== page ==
There are three primary types of business structures, the sole proprietorship, the partnership, and several types of corporations. Within these structures many variations of the business may exist. Each state recognizes and treats these business structures differently, and each structure offers different levels of Asset Protection. Depending on the risk of your business it may be helpful to utilize a combination of these structures.
A brief overview of the primary business structures includes:
* The sole proprietorship has a single owner who has unlimited personal liability.
* The Partnership has two or more people who have unlimited personal liability unless it is structured as a limited partnership.
* The Limited liability company (LLC) has one or more people. The owners are not personally liable for business debts.
* The C Corporation also has one or more people. The owners are not personally liable for business debts.
* The S Corporation has one or more people but cannot have more than 100 owners, and they must all be US citizens. The owners are not personally liable for business debts.
Before the advent of the LLC; the corporation was the only practical entity for most small business owners. The choice was then between the S corporation and the C corporation. Most small business owners, in the past, elected the S corporation over the C corporation because the S corporation is taxed as a proprietorship or partnership so the profits or losses would flow directly to its stockholders. However, from an Asset Protection standpoint, the S Corporation is not the best choice.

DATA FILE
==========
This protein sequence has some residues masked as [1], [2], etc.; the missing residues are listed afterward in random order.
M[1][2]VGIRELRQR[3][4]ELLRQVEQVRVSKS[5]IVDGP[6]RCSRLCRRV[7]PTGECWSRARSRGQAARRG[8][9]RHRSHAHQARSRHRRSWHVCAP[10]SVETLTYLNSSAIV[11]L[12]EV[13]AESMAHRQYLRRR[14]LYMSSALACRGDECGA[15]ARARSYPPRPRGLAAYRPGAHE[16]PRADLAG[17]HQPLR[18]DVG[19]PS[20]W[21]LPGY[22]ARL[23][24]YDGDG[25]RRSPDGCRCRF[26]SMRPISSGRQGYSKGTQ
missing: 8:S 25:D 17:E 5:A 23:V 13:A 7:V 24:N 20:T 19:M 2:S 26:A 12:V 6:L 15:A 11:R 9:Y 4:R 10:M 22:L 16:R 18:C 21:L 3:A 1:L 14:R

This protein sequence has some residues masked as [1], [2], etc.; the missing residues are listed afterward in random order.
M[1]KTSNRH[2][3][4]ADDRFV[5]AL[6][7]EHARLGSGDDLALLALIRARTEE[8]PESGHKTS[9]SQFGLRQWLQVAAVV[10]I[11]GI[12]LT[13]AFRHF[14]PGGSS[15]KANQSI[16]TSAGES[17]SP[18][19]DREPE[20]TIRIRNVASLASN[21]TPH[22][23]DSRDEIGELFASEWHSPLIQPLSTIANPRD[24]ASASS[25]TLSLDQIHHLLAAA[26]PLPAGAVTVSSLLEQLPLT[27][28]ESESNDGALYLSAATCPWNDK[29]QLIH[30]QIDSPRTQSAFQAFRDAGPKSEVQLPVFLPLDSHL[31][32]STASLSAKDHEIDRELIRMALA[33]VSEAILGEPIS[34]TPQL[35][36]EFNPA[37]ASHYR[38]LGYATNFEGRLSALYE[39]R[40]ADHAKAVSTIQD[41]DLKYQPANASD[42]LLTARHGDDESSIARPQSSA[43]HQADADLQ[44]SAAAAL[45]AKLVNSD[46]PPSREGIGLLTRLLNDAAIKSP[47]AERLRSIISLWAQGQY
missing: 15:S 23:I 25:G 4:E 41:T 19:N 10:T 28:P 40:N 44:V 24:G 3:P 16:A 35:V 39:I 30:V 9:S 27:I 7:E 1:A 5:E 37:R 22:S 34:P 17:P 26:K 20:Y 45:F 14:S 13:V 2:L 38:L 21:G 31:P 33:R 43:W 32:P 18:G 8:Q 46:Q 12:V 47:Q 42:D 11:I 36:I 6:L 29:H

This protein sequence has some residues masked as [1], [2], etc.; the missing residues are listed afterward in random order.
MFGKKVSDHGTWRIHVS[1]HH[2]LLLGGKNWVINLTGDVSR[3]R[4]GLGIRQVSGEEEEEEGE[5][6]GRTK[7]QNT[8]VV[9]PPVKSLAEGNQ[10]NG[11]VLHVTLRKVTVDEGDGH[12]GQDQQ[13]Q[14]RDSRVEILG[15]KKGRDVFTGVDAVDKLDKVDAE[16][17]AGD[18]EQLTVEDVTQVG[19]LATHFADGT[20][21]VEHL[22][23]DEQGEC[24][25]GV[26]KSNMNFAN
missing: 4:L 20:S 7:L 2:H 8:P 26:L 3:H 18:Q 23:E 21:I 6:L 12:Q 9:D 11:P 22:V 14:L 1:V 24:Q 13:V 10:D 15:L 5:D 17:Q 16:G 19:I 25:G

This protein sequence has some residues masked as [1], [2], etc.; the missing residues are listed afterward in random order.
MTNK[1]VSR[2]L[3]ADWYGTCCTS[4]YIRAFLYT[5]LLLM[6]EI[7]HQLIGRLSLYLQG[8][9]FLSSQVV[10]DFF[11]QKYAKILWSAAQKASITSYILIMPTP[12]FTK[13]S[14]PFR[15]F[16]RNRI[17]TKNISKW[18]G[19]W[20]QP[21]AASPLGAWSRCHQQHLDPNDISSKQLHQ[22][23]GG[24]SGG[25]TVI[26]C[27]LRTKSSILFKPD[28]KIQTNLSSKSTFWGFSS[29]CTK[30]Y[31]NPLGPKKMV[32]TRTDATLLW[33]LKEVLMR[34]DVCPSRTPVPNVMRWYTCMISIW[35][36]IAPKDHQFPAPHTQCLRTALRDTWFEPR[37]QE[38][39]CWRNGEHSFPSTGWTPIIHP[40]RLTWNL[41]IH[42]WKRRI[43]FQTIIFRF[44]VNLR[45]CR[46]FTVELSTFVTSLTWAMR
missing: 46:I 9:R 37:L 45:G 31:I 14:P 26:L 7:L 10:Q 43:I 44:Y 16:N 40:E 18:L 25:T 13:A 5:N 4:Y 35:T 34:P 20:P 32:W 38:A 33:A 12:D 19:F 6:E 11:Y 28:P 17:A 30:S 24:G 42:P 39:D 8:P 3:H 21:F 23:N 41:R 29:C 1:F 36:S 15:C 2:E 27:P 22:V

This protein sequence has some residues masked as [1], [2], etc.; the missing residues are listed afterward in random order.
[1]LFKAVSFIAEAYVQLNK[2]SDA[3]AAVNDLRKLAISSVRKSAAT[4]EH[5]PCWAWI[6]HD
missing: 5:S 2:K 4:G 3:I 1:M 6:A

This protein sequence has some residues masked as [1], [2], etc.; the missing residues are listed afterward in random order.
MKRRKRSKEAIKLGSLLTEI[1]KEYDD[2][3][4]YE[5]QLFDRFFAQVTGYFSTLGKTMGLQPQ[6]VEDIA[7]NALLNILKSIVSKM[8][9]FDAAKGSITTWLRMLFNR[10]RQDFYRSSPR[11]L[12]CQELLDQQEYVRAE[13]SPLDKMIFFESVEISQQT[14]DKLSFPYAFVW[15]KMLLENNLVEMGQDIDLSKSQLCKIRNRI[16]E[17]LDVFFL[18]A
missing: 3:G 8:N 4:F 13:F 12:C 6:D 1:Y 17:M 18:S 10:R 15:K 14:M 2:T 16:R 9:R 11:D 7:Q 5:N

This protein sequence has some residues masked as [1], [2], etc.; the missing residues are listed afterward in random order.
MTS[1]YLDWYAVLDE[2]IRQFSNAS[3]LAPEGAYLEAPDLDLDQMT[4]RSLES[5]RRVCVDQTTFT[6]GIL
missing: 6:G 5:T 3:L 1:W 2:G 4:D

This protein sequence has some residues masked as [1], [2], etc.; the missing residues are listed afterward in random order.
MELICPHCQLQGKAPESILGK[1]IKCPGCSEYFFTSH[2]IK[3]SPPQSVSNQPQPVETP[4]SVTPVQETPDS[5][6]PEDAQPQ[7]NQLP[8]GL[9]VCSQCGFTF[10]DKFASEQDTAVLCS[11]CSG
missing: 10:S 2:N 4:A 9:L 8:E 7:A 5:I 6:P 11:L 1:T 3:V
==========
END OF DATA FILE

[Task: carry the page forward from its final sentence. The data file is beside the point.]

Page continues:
Larger corporations normally opted for the C corporation because of the number of owners and the diversity of stockholders. The C corporation, of course, carries the burden of double taxation. The C corporation pays taxes on its earnings and the dividends are taxed again to the stockholders when received.
The LLC combines the limited liability advantage of a corporation with the protection of your ownership interest. For several reasons we usually prefer an LLC to the corporation. The LLC can afford you tax benefits, flexibility, and stronger protection than a corporation. The only real drawback for a small business owner is the fact that the LLC is a newer entity. Still, for its ease of use as well as the flexibility provided based on the operating agreements, we would suggest the LLC.
If you currently own a business or are setting up a new business contact The Presser Law Firm, P.A. for a complimentary preliminary consultation to discuss the best business structure for you. Utilizing the expertise of an Asset Protection Attorney to structure your business properly from the start will save you time and money in the future.